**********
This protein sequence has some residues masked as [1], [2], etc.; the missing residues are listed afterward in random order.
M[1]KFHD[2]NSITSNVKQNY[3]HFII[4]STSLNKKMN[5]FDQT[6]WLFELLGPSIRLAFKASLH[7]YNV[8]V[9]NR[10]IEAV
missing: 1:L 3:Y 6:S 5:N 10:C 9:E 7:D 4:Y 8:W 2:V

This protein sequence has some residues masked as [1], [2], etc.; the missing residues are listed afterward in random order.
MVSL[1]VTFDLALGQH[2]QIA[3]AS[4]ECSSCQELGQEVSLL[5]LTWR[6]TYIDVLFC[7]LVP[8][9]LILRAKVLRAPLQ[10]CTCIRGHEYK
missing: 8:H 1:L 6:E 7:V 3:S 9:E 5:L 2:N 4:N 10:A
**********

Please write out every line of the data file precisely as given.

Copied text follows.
This protein sequence has some residues masked as [1], [2], etc.; the missing residues are listed afterward in random order.
M[1]KFHD[2]NSITSNVKQNY[3]HFII[4]STSLNKKMN[5]FDQT[6]WLFELLGPSIRLAFKASLH[7]YNV[8]V[9]NR[10]IEAV
missing: 1:L 3:Y 6:S 5:N 10:C 9:E 7:D 4:Y 8:W 2:V

This protein sequence has some residues masked as [1], [2], etc.; the missing residues are listed afterward in random order.
MVSL[1]VTFDLALGQH[2]QIA[3]AS[4]ECSSCQELGQEVSLL[5]LTWR[6]TYIDVLFC[7]LVP[8][9]LILRAKVLRAPLQ[10]CTCIRGHEYK
missing: 8:H 1:L 6:E 7:V 3:S 9:E 5:L 2:N 4:N 10:A